Hull FC coach Lee Radford believes that under-pressure St Helens coach Keiron Cunningham will probably be glad his side are playing away from home tonight – before encouraging Cunningham to ignore the spotlight on him.
After back-to-back defeats to Leigh and Wakefield, the pressure appears to be on Cunningham and the Saints heading into the game at the KCOM Stadium tonight.
But Radford – a man who is no stranger to fan pressure himself in the past – says he thinks coaches need to be able to ignore the external pressure: appearing to express sympathy for Cunningham’s predicament.
“I think that’s (the pressure) probably two weeks earlier than last time, and he managed to get them to within five of ten minutes from a Grand Final,” he said.
“I think as a coach you have to try and stay above it, not read the paper or go on social media because in a matter of a fortnight things have changed. We couldn’t attack a fortnight ago and our attack was terrible, our halfback couldn’t pass. Seven days later we’ve hit our straps and everyone is flying. I think what’s important for any coach is to just try and stay above it.”
Radford continued: “Things have changed in a fortnight for us; we had a half-back who couldn’t pass two weeks ago and we couldn’t attack, but seven days later we’ve hit our straps and everyone is flying.
“It’s a long old season and I think it’s important for people like Keiron to stay above it and stay focussed on the job at hand. You might need earplugs and sunglasses at times because it is difficult and it causes apprehension amongst the group but that’s team sport.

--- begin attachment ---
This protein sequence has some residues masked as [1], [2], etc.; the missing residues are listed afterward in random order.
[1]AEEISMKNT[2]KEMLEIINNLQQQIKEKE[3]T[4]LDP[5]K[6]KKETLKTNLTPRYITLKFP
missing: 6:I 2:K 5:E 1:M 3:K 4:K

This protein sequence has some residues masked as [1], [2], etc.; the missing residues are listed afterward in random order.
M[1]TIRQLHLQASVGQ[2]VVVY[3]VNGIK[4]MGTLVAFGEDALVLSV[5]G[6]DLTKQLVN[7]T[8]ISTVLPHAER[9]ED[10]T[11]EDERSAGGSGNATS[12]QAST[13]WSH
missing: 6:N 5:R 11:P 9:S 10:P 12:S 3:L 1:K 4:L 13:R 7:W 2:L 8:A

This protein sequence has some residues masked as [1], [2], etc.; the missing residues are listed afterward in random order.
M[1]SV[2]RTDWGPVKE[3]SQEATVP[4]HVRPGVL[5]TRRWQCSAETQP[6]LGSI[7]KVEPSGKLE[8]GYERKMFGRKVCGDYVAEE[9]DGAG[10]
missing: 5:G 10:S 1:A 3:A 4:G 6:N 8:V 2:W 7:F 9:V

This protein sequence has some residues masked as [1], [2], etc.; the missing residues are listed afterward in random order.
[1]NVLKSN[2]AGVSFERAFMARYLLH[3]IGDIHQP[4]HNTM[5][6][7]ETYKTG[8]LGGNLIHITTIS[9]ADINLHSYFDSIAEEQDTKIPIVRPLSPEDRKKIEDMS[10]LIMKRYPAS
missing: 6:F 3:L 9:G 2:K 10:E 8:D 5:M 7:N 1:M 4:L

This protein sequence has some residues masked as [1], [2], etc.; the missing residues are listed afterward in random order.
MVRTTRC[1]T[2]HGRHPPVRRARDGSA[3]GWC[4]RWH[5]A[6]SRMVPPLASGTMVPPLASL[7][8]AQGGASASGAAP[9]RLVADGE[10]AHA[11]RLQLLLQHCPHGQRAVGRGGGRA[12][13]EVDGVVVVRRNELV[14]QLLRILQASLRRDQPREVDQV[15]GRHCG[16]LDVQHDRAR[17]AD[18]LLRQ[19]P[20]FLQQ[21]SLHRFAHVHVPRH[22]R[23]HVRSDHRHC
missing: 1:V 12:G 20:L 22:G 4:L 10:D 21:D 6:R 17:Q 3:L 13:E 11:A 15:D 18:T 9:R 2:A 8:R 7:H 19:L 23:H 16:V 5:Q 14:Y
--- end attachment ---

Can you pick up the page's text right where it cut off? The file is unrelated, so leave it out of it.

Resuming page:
“It’s always happened, it’s nothing new, but because of the success Saints had earlier in Super League their supporters become accustomed to the trophy cabinet. But the power has shifted somewhat.”
However, Radford did say that the Saints will be grateful to be away from their Totally Wicked Stadium for the game, in which Hull will be looking to make it three wins from four this season.
“I think they’ve got the old Crystal Palace syndrome where if one thing goes wrong the speccys are on them. They’ll probably be pleased to be away from home. It’s probably to their advantage that we’re at home tomorrow.”
And Radford wants to see his side exploit the weakness he has identified in the Saints – their slow starts.
“They’ve openly admitted their starts to the games have been poor so the opening exchanges will be important for both sides.
“With us being at home we need to make sure we come out of the blocks flying and quicker than they do. We need to put some added pressure onto the pressure they’re under at the moment: the last thing we want to do is give them a shot in the arm because when they hit form they’ll be a quality side.”